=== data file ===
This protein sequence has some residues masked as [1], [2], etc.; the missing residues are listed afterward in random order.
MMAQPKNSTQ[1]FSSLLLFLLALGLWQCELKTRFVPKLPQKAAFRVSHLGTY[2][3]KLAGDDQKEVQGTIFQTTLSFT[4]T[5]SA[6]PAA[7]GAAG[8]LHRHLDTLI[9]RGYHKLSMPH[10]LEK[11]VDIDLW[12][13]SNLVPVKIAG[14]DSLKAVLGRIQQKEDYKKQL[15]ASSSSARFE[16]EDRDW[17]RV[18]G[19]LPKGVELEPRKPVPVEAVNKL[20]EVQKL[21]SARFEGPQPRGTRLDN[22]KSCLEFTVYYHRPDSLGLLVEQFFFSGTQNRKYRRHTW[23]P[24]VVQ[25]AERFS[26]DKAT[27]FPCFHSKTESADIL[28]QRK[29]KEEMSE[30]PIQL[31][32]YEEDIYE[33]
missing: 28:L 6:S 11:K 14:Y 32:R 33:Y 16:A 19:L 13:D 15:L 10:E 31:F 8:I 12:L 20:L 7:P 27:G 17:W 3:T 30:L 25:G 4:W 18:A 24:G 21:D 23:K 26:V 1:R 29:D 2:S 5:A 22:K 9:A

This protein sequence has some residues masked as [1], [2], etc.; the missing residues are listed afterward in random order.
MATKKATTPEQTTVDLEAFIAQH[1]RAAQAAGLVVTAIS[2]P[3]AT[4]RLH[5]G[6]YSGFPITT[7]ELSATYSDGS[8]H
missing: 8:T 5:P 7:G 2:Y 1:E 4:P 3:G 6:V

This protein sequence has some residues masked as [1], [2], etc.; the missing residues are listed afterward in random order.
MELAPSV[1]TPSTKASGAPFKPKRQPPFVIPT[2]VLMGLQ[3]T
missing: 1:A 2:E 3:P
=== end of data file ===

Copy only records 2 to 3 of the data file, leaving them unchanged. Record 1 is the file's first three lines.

This protein sequence has some residues masked as [1], [2], etc.; the missing residues are listed afterward in random order.
MATKKATTPEQTTVDLEAFIAQH[1]RAAQAAGLVVTAIS[2]P[3]AT[4]RLH[5]G[6]YSGFPITT[7]ELSATYSDGS[8]H
missing: 8:T 5:P 7:G 2:Y 1:E 4:P 3:G 6:V

This protein sequence has some residues masked as [1], [2], etc.; the missing residues are listed afterward in random order.
MELAPSV[1]TPSTKASGAPFKPKRQPPFVIPT[2]VLMGLQ[3]T
missing: 1:A 2:E 3:P